Boyhood is a film you and I have both praised on here, so I’ll just say that it’s nothing short of amazing that a movie so small and intimate appears to be the runaway favorite for Best Picture. Kudos to Linklater and his team for working so well for so long. The rewards they are reaping are quite richly deserved. Whiplash is, like Boyhood, another tiny Sundance film hitting above its weight-class in nomination count. It’s much darker than Linklater’s film, but deserves this attention just as much. Damien Chazelle directed the fuck out of this movie, and J.K. Simmons, in the role that will net him an Oscar next month, created a character that is both a near-demonic villain and a fleshed-out and understandable person. If they ever film Blood Meridian he is my choice to play Judge Holden. Maybe Chazelle should direct?
Selma is a great and timely piece of American political film making. I’ll have a full review up on Monday, so for now all I will do is join the chorus. This movie was fantastic and right up the Academy’s alley. That they failed to give it more than two token nominations in Picture and Song is a shame and one that will not be forgotten for decades. But at least it made the Picture field. I guess that will have do.
Pictures from Flavorwire, Empire Online, Collider, and cinematographers.nl
I had higher issues on my mind, so I’ll rant a little bit more specifically here.
* Birdman is a stylish movie with good acting and absolutely nothing insightful in its silly little head. That it is being nominated, much less winning, awards for writing makes me woeful about our species.
* The Imitation of Everything is a pair of movies so bland as to defy belief. I don’t know why they were made with absolutely no imagination or courage, but that people seem to like them that way is also cause for despair. I hope they win zero Oscars.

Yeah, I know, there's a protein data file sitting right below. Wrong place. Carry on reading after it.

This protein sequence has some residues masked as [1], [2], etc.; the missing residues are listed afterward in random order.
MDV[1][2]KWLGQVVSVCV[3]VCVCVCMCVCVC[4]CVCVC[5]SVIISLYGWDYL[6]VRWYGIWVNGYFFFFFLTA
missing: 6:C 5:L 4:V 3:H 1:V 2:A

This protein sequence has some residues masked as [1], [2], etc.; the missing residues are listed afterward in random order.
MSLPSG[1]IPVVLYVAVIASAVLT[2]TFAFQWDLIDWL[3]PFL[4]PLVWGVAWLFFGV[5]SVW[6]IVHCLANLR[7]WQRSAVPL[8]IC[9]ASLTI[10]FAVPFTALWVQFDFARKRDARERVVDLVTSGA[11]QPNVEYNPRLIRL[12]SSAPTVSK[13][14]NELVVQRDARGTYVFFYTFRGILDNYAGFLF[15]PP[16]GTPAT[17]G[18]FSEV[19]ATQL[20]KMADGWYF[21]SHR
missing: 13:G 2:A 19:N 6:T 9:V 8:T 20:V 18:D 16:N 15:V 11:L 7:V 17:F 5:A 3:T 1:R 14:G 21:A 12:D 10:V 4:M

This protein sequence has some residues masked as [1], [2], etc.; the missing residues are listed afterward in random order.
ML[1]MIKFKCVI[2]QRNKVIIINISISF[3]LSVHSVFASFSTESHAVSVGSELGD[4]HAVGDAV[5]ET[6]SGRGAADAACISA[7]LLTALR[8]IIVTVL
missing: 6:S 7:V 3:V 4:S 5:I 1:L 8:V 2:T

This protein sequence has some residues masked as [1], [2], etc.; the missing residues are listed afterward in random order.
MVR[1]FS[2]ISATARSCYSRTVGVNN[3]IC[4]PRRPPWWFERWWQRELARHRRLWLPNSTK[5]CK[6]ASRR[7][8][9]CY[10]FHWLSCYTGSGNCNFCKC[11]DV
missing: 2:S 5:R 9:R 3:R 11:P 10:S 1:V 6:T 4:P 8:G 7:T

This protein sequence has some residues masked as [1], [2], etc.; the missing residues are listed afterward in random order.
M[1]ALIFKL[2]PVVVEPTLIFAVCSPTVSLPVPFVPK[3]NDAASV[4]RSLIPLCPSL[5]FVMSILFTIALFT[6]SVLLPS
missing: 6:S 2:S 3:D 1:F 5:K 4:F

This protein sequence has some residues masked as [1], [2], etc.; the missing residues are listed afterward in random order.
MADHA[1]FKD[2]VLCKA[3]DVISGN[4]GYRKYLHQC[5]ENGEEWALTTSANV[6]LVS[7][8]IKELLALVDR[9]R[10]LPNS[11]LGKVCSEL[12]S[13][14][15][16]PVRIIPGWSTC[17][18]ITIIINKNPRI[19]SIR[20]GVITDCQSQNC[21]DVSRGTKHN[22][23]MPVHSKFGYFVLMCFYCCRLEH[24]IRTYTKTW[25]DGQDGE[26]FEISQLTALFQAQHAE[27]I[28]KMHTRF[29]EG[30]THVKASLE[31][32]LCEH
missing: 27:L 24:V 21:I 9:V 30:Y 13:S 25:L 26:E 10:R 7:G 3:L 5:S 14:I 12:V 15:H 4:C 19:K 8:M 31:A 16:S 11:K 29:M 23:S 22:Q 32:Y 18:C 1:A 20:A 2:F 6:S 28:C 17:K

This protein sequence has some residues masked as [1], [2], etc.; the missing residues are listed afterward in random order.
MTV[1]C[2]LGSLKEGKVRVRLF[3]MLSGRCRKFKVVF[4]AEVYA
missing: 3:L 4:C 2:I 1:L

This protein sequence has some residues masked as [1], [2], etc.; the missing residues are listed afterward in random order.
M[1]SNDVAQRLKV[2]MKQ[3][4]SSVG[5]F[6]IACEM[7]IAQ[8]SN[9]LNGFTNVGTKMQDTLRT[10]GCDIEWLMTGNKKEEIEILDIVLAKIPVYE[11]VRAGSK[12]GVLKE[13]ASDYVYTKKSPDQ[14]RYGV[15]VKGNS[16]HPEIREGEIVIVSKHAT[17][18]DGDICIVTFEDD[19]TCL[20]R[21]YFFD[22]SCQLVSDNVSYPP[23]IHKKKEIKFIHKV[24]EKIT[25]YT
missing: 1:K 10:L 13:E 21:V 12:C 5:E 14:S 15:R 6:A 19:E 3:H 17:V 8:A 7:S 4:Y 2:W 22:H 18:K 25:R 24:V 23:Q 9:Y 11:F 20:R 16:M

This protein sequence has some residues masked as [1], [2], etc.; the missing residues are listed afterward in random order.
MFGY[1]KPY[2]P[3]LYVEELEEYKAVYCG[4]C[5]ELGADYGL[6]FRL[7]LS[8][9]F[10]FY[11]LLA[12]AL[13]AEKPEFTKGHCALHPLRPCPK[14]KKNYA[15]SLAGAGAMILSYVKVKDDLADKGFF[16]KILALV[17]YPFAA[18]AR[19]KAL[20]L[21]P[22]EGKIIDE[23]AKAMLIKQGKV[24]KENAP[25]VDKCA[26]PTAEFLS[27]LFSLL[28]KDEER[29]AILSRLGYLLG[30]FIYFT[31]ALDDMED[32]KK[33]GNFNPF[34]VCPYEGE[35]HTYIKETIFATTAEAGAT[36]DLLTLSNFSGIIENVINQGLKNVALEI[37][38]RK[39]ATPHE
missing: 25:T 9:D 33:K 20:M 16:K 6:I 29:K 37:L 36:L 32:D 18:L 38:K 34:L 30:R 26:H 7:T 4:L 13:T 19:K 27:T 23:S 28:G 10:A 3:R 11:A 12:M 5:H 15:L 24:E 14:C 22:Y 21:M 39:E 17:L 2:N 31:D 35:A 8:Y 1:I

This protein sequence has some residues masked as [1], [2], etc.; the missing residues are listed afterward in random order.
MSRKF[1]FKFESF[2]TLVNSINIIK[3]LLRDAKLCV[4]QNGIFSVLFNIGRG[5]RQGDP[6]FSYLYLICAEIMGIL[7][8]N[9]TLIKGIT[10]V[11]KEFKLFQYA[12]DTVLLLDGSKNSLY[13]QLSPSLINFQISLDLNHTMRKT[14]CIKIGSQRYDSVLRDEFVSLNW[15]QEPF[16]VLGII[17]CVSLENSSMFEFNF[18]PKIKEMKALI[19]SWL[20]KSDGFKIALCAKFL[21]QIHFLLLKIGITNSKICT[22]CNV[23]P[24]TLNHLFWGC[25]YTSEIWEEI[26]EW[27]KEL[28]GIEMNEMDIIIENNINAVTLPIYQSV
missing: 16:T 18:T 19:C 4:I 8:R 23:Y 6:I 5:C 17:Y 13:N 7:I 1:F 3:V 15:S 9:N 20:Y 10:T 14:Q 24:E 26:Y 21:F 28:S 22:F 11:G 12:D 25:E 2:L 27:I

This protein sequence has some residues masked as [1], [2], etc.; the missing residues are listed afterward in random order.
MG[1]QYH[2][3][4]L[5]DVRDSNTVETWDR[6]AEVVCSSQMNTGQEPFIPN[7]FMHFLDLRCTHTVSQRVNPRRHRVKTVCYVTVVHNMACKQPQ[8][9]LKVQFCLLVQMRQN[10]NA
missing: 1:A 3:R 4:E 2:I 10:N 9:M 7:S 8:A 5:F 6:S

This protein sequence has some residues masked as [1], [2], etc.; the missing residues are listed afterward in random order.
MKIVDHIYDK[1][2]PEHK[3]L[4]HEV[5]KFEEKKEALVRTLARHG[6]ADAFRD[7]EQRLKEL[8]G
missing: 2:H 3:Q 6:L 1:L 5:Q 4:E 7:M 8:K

* I’m gonna review American Sniper soon, but that movie looks like the most vile, racist, jingoistic piece of shit that I can hardly wait to rip it to pieces. Super thrilled that it surged to 5 nominations while Selma sank.
I WILL HAVE MORE RANTS IN THE FUTURE!
One thing we can agree on is that The Imitation of Everything is the opposite of great. Imitation is horrible beyond Cumberbatch and Knightley, and Theory would have been a better movie if it wasn’t a Stephen Hawking biopic, if that makes sense.
And right in between finishing and editing, I saw “Ida,” which is a perfect miniature of a film which carries a lot of weight. The cinematography is ultra-distinctive, unusual, and helps build things to an overpowering point.
Well, so much for open-minded transparency in our work…
I don’t understand this comment.
Based on this and your other recent writings which I read today, can I make a friendly suggestion? Spend more time watching movies and less time writing about the films you haven’t seen.
I am genuinely confused by this comment. The only movie neither of us have seen that gets mentioned here was American Sniper. Are you just roaming the internet hectoring people about that movie?